Contaminated spices may contain insects, hair, feces and salmonella, according to a new report by the Food and Drug Administration released on Oct. 30, 2013. The FDA found that more than 80 different types of salmonella were discovered in samples of imported spices tested between 2007 and 2010.
According to the FDA's draft risk profile on pathogens and filth (which includes insects, hair and feces among other contaminants) in spices, imported spices are twice as likely to be contaminated with salmonella as other foods inspected within the same time period.
The FDA's draft risk profile on pathogens and filth in spices was "initiated in response to recent outbreaks of human illness caused by the consumption of Salmonella-contaminated spices in the United States," according to the FDA website.
"The study identified 14 spice/seasoning-associated outbreaks worldwide that occurred from 1973 to 2010, resulting in less than 2,000 reported human illnesses and 128 hospitalizations worldwide," according to the FDA report.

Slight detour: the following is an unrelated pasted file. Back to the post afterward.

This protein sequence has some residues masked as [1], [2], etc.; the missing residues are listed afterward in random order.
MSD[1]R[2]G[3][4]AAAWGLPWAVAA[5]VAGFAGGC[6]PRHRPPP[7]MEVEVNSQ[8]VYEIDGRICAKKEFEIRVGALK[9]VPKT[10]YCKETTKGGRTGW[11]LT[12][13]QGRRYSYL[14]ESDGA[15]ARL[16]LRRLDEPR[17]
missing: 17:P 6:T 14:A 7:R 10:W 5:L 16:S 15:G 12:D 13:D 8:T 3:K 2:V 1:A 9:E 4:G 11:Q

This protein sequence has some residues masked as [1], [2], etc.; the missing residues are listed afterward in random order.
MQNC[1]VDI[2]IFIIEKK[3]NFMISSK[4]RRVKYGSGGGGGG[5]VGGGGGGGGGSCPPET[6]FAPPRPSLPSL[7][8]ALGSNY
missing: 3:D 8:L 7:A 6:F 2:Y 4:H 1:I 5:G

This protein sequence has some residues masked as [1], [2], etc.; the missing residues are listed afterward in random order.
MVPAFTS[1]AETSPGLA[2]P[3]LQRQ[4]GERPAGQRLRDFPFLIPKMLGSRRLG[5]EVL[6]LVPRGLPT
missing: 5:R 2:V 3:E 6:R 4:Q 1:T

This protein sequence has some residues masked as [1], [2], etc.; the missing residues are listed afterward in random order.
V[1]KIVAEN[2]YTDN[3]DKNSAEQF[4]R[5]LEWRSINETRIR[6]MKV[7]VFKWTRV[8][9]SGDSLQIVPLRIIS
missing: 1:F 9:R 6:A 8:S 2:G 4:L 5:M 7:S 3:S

The FDA submitted several theories to explain why the number of spice/seasoning-associated outbreaks is relatively small in relation to the high percentage of contaminated spices. They cited the low amount of spices consumed as part of a meal as one factor.
Pathogen reduction treatments by the spice and food manufacturing industries and cooking during food preparation were given as other potential reasons for the low number of spice/seasoning-associated outbreaks.
The FDA also noted that illnesses caused by contaminated spices may be underreported due to the difficulty in identifying the ingredient that caused the illness when dealing with foods containing multiple ingredients.
The entire Draft Risk Profile: Pathogens and Filth in Spices may be downloaded from U.S. Drug and Food Administration. Comments on the draft risk profile may be submitted beginning Nov. 4, 2013.
This isn't the first time that contaminated spices have caused a concern; lead-tainted turmeric from Bangladesh recently led to an FDA crackdown. Check out the video at the top of the page for more details.